The Members Meeting will include a greeting from Sophia Bogle, president of the Board of the Friends of Hannon Library, and a summary of what the Friends worked on during the pandemic. Also on the agenda is an overview of next year’s Speaker Series, Cultural Connection, and votes on new bylaws and the new standing rule. The meeting will also include a report from Dale Vidmar, Hannon Library’s Interim University Librarian, and a vote to elect board members. There will be time for questions at the end of the meeting.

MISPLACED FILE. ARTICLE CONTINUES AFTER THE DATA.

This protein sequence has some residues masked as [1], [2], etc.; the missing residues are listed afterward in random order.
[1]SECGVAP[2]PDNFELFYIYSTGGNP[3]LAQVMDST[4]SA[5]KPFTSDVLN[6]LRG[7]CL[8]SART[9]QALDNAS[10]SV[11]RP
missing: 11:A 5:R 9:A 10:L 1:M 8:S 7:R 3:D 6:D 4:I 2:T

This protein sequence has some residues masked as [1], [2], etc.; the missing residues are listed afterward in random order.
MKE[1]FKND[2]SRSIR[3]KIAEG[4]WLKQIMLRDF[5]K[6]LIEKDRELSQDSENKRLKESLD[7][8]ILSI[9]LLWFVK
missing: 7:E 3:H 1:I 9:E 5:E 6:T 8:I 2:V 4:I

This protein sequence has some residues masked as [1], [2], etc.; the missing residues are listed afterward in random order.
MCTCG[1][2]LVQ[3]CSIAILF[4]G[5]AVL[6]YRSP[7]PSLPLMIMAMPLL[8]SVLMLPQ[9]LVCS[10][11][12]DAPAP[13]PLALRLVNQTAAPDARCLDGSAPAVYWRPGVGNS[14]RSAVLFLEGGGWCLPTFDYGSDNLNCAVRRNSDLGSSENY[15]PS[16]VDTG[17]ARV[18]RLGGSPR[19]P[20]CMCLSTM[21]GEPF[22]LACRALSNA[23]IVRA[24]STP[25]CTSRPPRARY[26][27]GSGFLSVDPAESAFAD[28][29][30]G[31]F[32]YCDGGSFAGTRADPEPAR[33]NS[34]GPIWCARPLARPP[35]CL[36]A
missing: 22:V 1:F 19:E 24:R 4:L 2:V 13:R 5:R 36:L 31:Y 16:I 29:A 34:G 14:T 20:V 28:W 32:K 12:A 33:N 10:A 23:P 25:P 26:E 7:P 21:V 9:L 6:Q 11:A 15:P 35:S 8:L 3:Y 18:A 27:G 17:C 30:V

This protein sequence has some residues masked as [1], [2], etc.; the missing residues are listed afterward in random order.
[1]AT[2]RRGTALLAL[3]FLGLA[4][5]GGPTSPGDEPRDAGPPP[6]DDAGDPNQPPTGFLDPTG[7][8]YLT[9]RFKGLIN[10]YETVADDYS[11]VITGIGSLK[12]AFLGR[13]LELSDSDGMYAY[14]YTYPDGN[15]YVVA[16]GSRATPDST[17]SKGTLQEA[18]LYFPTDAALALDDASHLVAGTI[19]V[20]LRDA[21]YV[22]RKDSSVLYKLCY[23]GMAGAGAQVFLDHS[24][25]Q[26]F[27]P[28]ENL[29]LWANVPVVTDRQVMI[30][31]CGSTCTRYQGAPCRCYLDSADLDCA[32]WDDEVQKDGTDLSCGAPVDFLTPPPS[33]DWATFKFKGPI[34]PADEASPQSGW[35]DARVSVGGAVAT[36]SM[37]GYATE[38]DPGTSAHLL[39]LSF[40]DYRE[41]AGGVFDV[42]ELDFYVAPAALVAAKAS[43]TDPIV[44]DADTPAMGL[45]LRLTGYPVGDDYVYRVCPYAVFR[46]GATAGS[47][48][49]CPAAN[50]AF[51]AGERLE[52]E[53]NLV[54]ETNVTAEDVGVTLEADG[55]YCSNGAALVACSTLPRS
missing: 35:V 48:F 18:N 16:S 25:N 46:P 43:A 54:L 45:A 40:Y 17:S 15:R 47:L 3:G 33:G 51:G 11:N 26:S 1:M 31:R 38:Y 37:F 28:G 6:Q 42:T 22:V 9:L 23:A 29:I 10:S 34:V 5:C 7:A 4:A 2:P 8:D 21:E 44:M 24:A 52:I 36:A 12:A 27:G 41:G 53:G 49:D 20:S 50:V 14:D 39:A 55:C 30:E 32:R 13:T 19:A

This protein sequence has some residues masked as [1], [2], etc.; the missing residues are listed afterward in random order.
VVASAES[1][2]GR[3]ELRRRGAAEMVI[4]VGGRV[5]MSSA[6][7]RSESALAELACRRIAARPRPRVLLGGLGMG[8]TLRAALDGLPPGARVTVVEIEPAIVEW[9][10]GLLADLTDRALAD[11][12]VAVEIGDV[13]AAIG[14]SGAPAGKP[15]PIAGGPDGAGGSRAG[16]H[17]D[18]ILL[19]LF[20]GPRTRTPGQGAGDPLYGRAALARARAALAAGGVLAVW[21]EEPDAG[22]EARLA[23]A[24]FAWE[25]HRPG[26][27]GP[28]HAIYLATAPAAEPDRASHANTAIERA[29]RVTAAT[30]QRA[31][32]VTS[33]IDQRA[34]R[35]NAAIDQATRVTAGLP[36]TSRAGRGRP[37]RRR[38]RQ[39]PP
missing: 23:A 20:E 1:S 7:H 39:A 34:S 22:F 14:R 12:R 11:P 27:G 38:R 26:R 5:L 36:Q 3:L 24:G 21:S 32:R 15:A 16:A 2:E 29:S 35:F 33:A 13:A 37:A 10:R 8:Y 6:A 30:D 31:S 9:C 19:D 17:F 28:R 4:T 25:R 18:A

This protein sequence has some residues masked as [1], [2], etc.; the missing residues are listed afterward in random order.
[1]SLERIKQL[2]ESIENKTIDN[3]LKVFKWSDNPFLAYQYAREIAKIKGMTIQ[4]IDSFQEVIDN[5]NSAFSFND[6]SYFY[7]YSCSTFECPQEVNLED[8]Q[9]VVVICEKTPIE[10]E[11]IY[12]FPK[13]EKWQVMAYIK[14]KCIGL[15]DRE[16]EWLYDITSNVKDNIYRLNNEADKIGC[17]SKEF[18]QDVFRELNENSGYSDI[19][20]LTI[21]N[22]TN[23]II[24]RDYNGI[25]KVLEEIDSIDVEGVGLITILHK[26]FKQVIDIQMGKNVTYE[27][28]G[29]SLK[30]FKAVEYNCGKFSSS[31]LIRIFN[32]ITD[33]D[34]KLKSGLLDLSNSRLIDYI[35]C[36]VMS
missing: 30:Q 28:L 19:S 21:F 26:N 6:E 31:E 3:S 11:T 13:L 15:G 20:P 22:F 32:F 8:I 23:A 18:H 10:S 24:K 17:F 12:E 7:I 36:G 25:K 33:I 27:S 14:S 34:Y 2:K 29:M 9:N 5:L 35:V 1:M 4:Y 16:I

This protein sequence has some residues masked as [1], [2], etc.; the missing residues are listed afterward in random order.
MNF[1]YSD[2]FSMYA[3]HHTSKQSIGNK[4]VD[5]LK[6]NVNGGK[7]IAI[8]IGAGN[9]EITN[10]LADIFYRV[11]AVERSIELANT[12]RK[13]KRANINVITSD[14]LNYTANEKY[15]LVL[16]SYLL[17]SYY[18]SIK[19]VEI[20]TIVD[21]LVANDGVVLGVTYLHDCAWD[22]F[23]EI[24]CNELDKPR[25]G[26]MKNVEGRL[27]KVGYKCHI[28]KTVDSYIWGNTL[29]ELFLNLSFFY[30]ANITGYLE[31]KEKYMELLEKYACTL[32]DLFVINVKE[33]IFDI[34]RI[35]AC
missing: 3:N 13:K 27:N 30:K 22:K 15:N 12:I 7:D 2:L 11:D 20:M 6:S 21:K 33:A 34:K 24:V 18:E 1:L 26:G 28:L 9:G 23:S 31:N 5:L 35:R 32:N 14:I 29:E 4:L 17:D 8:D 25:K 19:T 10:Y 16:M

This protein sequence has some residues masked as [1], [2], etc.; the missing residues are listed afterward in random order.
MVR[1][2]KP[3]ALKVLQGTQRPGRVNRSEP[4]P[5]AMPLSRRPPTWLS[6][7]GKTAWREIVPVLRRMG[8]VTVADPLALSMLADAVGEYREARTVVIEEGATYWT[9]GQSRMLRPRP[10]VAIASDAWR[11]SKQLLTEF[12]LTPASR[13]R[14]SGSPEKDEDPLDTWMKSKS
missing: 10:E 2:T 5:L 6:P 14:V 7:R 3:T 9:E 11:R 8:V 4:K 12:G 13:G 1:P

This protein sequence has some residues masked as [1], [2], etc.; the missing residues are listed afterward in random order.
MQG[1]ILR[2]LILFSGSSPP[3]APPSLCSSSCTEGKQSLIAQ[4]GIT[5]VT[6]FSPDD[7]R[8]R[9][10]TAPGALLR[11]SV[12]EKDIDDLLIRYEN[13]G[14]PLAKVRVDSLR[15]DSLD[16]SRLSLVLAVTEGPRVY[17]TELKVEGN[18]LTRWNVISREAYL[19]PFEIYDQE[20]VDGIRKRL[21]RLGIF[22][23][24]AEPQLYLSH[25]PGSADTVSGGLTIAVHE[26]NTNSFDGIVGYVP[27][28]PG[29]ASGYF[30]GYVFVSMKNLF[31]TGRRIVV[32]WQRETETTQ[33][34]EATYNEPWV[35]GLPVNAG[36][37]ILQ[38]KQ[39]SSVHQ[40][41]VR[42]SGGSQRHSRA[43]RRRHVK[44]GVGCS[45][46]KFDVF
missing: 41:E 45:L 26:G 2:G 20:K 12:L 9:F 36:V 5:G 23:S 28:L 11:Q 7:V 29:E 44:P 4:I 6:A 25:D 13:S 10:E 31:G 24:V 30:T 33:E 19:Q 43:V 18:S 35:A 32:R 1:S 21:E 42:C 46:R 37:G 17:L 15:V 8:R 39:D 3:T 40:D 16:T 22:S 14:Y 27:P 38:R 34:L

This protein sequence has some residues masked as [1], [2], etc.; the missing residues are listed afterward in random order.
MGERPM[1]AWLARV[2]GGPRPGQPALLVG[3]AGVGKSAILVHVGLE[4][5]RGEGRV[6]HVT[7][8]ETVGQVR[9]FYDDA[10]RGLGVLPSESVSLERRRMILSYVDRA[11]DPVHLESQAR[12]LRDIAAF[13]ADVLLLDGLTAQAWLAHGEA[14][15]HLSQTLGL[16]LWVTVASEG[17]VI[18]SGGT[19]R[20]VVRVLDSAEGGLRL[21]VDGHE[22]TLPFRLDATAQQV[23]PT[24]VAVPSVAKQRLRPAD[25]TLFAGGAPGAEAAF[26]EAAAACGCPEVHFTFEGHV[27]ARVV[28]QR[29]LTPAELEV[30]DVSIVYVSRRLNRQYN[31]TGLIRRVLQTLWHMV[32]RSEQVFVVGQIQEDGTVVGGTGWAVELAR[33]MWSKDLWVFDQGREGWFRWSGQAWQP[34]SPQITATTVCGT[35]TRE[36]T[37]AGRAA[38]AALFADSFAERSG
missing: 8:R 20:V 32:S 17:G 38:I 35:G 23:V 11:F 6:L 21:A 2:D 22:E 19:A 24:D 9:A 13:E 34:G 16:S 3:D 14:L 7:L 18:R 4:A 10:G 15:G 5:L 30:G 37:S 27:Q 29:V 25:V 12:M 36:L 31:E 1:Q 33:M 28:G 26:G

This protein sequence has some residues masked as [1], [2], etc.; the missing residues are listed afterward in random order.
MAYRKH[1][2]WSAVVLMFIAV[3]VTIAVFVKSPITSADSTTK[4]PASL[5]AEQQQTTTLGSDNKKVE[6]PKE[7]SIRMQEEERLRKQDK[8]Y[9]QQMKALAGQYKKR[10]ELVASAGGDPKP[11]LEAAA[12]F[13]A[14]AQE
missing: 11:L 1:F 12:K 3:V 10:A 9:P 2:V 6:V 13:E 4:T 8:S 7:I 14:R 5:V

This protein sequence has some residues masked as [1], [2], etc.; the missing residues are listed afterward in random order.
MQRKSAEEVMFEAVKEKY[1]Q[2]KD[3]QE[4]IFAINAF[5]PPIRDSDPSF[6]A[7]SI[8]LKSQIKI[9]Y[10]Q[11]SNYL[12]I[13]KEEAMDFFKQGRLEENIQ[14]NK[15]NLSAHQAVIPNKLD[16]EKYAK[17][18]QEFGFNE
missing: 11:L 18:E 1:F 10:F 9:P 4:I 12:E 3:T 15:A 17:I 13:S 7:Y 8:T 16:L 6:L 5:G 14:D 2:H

For any questions regarding the meeting or interest in becoming a board member, please contact Sophia Bogle at sophiaswbogle@gmail.com.

Once you register for the webinar, you will receive an email confirmation with a link to access the event. If you have not done so already, you may want to download Zoom before the event at 6:00 p.m. on April 29. If you have questions about using Zoom, please contact libraryevents@sou.edu.

 

 

Paper with fountain pen and cursive writing

April is National Poetry Month, and this year marks the 25th annual celebration of poets and poetry. This year, you can attend Poetry & the Creative Mind online and for free on April 29 at 4:30 p.m. Pacific Time for the first time. Poetry & the Creative Mind will feature actors, dancers, artists, musicians, and public figures reading favorite poetry. Register for free here